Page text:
|A two-bit asynchronous counter is shown on the left. The external clock is connected to the clock input of the first flip-flop (FF0) only. So, FF0 changes state at the falling edge of each clock pulse, but FF1 changes only when triggered by the falling edge of the Q output of FF0. Because of the inherent propagation delay through a flip-flop, the transition of the input clock pulse and a transition of the Q output of FF0 can never occur at exactly the same time. Therefore, the flip-flops cannot be triggered simultaneously, producing an asynchronous operation.|
Note that for simplicity, the transitions of Q0, Q1 and CLK in the timing diagram above are shown as simultaneous even though this is an asynchronous counter. Actually, there is some small delay between the CLK, Q0 and Q1 transitions.
Usually, all the CLEAR inputs are connected together, so that a single pulse can clear all the flip-flops before counting starts. The clock pulse fed into FF0 is rippled through the other counters after propagation delays, like a ripple on water, hence the name Ripple Counter.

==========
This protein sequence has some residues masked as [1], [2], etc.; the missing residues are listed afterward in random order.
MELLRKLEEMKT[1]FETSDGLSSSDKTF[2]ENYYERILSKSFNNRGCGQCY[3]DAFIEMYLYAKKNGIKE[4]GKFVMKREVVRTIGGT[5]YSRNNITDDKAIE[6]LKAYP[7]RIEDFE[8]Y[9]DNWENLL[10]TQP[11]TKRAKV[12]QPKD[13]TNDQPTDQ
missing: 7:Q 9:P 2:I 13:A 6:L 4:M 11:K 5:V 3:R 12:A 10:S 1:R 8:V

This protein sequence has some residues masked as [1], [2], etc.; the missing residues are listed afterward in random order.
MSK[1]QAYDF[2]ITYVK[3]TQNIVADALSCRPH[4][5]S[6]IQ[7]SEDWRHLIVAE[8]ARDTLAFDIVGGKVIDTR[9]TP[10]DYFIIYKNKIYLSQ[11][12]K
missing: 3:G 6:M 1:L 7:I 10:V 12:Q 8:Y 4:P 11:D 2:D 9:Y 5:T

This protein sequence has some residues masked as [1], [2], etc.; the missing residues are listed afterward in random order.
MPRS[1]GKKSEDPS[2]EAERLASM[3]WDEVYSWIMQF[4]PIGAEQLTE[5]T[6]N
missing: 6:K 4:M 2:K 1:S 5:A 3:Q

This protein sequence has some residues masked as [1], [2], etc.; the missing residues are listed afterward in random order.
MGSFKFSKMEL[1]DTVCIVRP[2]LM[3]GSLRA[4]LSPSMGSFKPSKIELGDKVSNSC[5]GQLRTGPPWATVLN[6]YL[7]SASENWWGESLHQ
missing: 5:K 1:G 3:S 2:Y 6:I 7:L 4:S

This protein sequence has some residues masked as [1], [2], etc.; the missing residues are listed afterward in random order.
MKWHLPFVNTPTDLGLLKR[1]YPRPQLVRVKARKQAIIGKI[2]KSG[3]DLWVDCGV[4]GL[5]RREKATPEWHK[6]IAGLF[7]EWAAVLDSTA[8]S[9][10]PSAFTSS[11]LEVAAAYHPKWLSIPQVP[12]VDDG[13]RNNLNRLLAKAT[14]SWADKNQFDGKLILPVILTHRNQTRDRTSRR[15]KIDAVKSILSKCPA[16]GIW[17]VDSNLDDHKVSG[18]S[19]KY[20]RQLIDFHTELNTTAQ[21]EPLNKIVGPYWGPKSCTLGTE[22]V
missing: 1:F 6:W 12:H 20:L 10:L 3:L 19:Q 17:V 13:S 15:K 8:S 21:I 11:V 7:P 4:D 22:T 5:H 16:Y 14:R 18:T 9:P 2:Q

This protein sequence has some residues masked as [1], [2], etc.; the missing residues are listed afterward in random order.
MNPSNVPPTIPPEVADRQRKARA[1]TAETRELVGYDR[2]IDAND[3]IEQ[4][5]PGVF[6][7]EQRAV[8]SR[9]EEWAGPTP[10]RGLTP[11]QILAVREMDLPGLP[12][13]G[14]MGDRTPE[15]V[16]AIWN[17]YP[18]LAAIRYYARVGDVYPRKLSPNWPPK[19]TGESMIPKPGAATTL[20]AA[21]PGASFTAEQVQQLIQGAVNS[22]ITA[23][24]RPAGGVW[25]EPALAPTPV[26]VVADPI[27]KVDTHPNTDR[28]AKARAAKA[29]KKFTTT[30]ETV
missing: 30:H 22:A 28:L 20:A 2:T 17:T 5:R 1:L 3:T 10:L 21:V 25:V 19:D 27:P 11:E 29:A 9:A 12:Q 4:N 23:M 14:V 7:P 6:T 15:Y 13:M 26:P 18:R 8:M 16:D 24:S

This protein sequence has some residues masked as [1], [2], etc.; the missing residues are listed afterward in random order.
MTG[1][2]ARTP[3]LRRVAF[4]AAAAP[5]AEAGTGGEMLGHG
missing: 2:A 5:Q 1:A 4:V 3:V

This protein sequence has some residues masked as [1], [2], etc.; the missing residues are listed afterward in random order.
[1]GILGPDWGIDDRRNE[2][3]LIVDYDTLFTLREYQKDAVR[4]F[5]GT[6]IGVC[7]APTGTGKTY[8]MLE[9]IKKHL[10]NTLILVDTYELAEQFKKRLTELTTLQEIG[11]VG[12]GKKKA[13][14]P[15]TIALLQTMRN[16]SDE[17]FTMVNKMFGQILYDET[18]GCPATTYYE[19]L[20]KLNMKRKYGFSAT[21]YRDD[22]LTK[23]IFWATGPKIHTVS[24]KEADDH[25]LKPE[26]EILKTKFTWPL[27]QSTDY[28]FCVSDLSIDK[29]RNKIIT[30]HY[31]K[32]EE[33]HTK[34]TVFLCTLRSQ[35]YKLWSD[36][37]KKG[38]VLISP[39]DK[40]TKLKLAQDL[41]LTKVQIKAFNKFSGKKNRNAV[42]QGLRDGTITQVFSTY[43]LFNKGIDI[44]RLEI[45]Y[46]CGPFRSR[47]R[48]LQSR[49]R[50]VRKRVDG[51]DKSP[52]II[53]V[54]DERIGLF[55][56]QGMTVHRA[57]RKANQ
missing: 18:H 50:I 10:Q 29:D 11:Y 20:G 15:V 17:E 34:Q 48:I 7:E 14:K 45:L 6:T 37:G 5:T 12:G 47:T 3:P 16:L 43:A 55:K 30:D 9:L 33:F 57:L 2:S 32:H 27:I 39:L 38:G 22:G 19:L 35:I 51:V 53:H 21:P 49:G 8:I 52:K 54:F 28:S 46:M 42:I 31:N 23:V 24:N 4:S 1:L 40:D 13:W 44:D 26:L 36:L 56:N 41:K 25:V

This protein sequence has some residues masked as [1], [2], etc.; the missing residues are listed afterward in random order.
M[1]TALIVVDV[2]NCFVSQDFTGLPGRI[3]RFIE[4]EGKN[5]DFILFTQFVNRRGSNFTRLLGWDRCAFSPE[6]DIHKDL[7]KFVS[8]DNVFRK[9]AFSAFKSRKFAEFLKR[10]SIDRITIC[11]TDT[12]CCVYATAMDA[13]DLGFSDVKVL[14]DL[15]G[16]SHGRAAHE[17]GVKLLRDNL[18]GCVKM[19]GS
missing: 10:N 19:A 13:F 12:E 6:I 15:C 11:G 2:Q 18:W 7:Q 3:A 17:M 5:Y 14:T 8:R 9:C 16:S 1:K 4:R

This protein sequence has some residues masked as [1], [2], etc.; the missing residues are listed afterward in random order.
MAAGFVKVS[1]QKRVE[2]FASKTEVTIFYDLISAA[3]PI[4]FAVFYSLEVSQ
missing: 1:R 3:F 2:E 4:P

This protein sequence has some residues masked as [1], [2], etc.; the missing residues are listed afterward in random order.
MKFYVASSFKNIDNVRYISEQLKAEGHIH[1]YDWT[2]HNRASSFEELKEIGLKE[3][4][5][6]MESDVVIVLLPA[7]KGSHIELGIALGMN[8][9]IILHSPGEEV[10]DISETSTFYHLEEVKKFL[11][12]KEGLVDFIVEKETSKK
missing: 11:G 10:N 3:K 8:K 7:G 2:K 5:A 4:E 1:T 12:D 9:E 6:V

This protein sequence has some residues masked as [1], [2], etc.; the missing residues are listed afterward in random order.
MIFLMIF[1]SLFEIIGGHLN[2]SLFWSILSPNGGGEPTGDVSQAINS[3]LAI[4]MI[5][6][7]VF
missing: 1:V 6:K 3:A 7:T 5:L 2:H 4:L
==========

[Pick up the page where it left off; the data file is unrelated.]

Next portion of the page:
The 2-bit ripple counter circuit above has four different states, each one corresponding to a count value. Similarly, a counter with n flip-flops can have 2 to the power n states. The number of states in a counter is known as its mod (modulo) number. Thus a 2-bit counter is a mod-4 counter.
A mod-n counter may also described as a divide-by-n counter. This is because the most significant flip-flop (the furthest flip-flop from the original clock pulse) produces one pulse for every n pulses at the clock input of the least significant flip-flop (the one triggers by the clock pulse). Thus, the above counter is an example of a divide-by-4 counter.
The following is a three-bit asynchronous binary counter and its timing diagram for one cycle. It works exactly the same way as a two-bit asynchronous binary counter mentioned above, except it has eight states due to the third flip-flop.